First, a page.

In the dead of the night, mystery over ‘saint’s grave’ in Belagavi finally ends

The whole affair had acquired a communal colour
In the dead of the night, mystery over ‘saint’s grave’ in Belagavi finally ends
In the dead of the night, mystery over ‘saint’s grave’ in Belagavi finally ends
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The discovery of a ‘grave’ in Belagavi city and which acquired a communal colour has now ended with religious leaders saying that there was no grave at the spot.

In the early hours of Wednesday morning, prominent maulvis from various parts of the state inspected the structure and found that it was empty. They later held a media conference and announced that there was no grave. A group of people had earlier claimed that the grave of a saint had been unearthed.

The ‘grave’ first came to light on August 30, when Belagavi civic authorities put forward a proposal to set up a park in the Khanjar Galli area of the city. The park was to come up on land on which a building owned by the Hubli Electricity Supply Company (Hescom) stood. The ‘grave’ came up overnight after the building was demolished.

A group of Muslims claimed that the grave belonged to a saint and that it should be left untouched, and the land handed over to a body that would look after the saint’s grave.

The local unit of the BJP however, had staged a protest and alleged that there was no grave on the site. Eventually, the whole affair acquired a communal colour.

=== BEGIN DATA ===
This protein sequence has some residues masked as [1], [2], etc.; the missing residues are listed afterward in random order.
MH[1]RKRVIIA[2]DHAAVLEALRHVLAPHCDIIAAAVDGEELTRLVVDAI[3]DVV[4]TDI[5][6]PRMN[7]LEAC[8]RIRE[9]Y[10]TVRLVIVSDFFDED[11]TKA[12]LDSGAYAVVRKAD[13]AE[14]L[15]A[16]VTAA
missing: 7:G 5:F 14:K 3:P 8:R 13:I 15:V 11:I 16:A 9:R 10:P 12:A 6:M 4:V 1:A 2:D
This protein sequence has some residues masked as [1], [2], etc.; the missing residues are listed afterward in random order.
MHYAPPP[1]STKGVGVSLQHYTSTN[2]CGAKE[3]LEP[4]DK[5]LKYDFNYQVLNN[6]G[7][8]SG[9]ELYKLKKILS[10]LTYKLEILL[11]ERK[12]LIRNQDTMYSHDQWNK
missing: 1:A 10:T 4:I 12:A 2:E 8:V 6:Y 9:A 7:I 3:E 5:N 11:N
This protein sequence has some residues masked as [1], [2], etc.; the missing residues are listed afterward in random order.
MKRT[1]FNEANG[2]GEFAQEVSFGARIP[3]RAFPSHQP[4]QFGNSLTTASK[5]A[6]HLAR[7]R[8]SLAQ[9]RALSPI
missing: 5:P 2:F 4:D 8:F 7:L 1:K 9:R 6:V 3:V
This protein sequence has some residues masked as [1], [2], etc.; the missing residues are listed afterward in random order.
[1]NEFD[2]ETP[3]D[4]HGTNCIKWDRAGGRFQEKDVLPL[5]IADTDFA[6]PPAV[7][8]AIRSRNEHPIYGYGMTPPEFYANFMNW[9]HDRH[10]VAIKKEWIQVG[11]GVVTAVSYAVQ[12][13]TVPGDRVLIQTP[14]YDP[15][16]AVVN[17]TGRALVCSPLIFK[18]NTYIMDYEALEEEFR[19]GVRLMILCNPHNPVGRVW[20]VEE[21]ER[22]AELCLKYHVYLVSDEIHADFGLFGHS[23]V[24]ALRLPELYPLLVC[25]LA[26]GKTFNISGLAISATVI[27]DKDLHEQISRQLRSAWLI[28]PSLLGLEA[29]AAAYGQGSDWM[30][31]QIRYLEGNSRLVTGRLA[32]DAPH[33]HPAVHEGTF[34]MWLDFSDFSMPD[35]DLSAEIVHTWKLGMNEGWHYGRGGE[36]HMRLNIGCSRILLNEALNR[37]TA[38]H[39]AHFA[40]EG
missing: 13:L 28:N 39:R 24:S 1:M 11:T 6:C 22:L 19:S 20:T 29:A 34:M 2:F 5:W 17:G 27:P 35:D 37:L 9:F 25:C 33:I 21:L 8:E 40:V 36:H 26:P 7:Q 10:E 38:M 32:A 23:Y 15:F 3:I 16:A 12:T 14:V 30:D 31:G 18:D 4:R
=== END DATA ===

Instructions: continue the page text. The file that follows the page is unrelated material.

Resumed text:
Belagavi Police Commissioner Ravi S told The News Minute that the issue had been sorted out between 1 am and 5 am on Wednesday.

“A group of maulvis and ulemas said that there is no grave there. Some mischief mongers had created a cement structure, and the DC and I took a decision to demolish it. It has been removed.”

Asked if the operations were conducted in the night to avoid a law and order problem, Ravi said that the ulemas had said that they would conduct the inspection for such a situation in the night according to their religious beliefs.

On why ulemas and not archeological experts had been asked to verify the authenticity of a ‘grave’ that was purported to be ancient, Ravi said “That (Archeological Survey of India) was the last resort. We had workable solutions in hand that have sorted out the problem. If not (we would have explored other options).”

Asked if the police would register a complaint given the serious turn that the situation had taken, Ravi said that they were looking into it and that for now, the issue had been settled.

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